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Students showcase autonomous vehicles at Intelligent Ground Vehicle Competition

Engineering and computer science students came from around the globe to compete at the 31st annual Intelligent Ground Vehicle Competition (IGVC), an event that immerses students in the burgeoning field of self-driving vehicles.   

Hosted by Oakland University, the four-day event challenges teams to build and operate autonomous vehicles on an outdoor course with defined lanes, GPS waypoints and obstacles. The competition incorporates Artificial Intelligence and robotics, while introducing students to the challenges of engineering those technologies for military and civilian settings.

“The IGVC started with the U.S. Army, which was a very strong sponsor throughout the 90s and early 2000s,” said Oakland Engineering Professor Ka C Cheok, who cofounded the IGVC in 1993. “More recently, the auto industry has come in because ADAS (Advanced Driver Assistance Systems) is such a lifesaver, with anti-collision, lane assist and other functional safety features.” 

During the competition, teams participated in the following challenges:

  • Auto-Nav Challenge: vehicle (robot) must complete an outdoor course in full autonomous mode while negotiating obstacles and maneuvering using GPS to target destinations.
     
  • Self-Drive Challenge: fully autonomous vehicle (car) competition focused on street driving capabilities, parking and track driving maneuvers.
     
  • Design Competition: students submit a written report and give an oral presentation and vehicle demonstration before the IGVC Design Judge Panel

This year, the competition drew 28 teams from across the world, including the United States, Canada, Egypt, India, Japan and Australia. The University of Oklahoma won the overall competition, followed by Millersville University (Pennsylvania) and Military Technical College (Egypt). 

Chris Van Dan Elzen, an Oakland University alumnus and longtime IGVC judge, said he enjoys seeing teams get better at navigating the challenges each year.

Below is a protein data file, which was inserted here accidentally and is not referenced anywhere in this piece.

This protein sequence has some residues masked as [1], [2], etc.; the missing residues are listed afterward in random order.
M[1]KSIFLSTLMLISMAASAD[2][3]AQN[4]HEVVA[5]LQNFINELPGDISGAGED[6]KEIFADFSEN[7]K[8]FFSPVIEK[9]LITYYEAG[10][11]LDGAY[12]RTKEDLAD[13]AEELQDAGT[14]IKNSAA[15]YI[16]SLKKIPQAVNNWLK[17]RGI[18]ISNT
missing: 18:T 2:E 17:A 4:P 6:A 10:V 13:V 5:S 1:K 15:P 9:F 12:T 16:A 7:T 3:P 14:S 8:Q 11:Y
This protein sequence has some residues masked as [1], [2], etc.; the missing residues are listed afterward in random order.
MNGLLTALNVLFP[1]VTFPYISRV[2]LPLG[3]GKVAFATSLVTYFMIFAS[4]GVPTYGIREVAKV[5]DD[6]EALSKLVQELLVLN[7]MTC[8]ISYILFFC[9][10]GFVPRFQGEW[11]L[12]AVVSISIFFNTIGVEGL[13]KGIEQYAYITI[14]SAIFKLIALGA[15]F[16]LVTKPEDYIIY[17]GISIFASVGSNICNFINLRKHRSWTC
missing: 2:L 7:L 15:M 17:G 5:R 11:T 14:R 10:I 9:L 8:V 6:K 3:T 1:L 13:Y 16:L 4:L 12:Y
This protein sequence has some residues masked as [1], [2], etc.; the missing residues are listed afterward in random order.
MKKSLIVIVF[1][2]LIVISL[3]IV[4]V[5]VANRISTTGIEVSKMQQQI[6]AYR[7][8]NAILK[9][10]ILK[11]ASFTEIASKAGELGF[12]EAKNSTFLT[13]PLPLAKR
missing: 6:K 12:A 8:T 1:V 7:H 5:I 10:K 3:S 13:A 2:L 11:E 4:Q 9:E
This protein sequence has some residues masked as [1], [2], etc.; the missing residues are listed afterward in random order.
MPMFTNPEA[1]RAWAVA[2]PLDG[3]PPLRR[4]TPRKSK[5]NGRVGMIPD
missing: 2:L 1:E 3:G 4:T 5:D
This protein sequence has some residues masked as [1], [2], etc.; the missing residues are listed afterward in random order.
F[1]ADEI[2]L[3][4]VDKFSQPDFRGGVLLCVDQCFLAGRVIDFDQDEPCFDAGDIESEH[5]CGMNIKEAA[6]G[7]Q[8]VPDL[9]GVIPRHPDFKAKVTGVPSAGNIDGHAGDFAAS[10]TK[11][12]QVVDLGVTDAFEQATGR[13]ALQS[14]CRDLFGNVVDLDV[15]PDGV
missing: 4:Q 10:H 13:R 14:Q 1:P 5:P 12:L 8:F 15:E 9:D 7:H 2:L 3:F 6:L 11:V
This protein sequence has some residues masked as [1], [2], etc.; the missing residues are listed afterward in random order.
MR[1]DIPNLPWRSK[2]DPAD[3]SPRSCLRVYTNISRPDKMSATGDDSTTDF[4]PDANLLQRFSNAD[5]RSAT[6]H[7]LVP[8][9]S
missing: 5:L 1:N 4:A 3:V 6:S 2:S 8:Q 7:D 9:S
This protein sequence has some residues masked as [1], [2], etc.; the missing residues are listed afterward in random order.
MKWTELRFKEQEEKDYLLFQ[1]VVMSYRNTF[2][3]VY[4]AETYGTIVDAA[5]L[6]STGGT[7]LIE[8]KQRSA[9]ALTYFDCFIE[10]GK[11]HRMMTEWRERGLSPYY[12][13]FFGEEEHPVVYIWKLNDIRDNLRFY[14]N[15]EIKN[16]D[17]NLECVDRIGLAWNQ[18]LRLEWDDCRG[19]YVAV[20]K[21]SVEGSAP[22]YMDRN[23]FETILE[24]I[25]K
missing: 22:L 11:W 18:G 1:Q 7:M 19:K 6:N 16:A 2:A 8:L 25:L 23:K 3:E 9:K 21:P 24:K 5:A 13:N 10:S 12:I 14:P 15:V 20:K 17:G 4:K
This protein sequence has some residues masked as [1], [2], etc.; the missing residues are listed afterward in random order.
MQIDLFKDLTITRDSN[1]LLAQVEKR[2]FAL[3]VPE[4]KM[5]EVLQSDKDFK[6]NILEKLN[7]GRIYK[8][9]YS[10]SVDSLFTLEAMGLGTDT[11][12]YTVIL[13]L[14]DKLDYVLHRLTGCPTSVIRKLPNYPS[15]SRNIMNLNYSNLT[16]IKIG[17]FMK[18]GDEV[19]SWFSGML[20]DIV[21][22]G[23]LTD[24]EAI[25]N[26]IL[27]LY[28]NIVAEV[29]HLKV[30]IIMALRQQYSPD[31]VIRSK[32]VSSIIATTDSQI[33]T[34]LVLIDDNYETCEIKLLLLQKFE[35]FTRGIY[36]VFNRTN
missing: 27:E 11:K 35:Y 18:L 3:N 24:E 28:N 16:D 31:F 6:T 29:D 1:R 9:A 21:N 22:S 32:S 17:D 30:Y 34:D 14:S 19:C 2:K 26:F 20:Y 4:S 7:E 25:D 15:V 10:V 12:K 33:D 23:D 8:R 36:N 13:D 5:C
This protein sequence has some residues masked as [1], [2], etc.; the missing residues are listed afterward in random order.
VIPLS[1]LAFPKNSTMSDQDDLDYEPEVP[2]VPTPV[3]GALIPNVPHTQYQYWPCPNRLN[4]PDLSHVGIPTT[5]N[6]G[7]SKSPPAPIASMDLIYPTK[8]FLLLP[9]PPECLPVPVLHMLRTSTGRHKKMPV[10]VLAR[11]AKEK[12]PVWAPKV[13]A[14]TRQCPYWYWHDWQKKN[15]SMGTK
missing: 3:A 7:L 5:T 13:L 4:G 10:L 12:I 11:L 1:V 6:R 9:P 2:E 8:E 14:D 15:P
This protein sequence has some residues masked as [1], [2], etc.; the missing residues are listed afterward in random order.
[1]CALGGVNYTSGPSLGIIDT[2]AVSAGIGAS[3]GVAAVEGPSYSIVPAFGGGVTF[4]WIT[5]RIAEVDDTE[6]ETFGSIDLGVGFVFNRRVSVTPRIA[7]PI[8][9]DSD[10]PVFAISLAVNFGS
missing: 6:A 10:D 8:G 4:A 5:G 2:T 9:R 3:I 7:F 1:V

“Ultimately, we want them all to succeed because their success is going to be all of our success when they go out and get jobs and make cars that don’t crash,” he said. “That has applications worldwide with any car manufacturer, including companies right here in Southeast Michigan.”

Van Dan Elzen also pointed to the region’s status as home to the U.S. Army’s DEVCOM  Ground Vehicle Systems Center (GVSC), the nation's laboratory for advanced military automotive technology.

“They look at questions like ‘how can we run supply lines in a safe way to make sure our troops can meals to eat?,’” Van Dan Elzen said. “If we can send them in with autonomous trucks, that’s a huge deal.”

Job preparation has been among the hallmarks of the IGVC over the years, due to its emphasis on resourcefulness and problem-solving. 

“It exposes students to projects beyond the classroom and encourages them to explore and learn from experience and experiments,” said Cheok. “It’s very hands-on and practical because if something doesn’t work, you have to troubleshoot. We’ve had a lot of feedback from graduates who’ve told us that it helped them do very well in the job market.”

Dan Mocnik, president of the Oakland Robotics Association, said the IGVC teaches students about the importance of teamwork as they prepare their autonomous vehicles for competition.

“We’re split into sub-teams – mechanical, electrical and software. Each sub-team works independently, but has to keep the others informed about their needs,” said Mocnik, describing the structure of OU’s team. “For example, I have to tell mechanical where the sensors will be on the robot so they can build the structure for that. Electrical has to tell mechanical what kind of housing the electrical components need and software has to talk to electrical to communicate directional information to the robot’s drive system.”

Mocnik also enjoys the IGVC because of its ability to spark creativity and inspiration.

“The spirit of the competition is to build a whole new robot or make significant changes (from the previous year),” he said. “It’s interesting to see the designs other teams have because that gives us inspiration for ways we can improve our robot in the future.”

IGVC 2024 Full Results:

1st Place Overall, The Lescoe Cup, 24 Grand Award Points
University: University of Oklahoma

2nd Place Overall, The Lescoe Trophy, 20 Grand Award Points
Millersville University of Pennsylvania

3rd Place Overall, The Lescoe Award, 16 Grand Award Points
Military Technical College (Egypt) 

Auto-Nav Challenge
University of Oklahoma

Self-Drive Challenge
Lawrence Technological University

Auto-Nav Design Competition
Manipal Academy of Higher Education (India)

 Self-Drive Design Competition
Lawrence Technological University

Rookie of the Year
Military Technical College (Egypt)

Thanks to those who make the IGVC possible:

Organizing Committee
Jerry Lane, Bernie Theisen, Andrew Kosinski and Ka C Cheok

Judges
Jane Tarakhovski, Chris Van Dan Elzen and Douglas McKenzie

Sponsors
Oakland University School of Engineering and Computer Science, AUVSI, Great Lakes Systems & Technology, DEVCOM, Robonation, Hyundai, MOBIS, NDIA-Michigan Chapter, Magna, NAMC, Dataspeed, and BAE Systems

The 2025 Intelligent Ground Vehicle Competition is scheduled for May 30-June 2, 2025 at Oakland University. Learn more at IGVC.org.

Chamber Trustees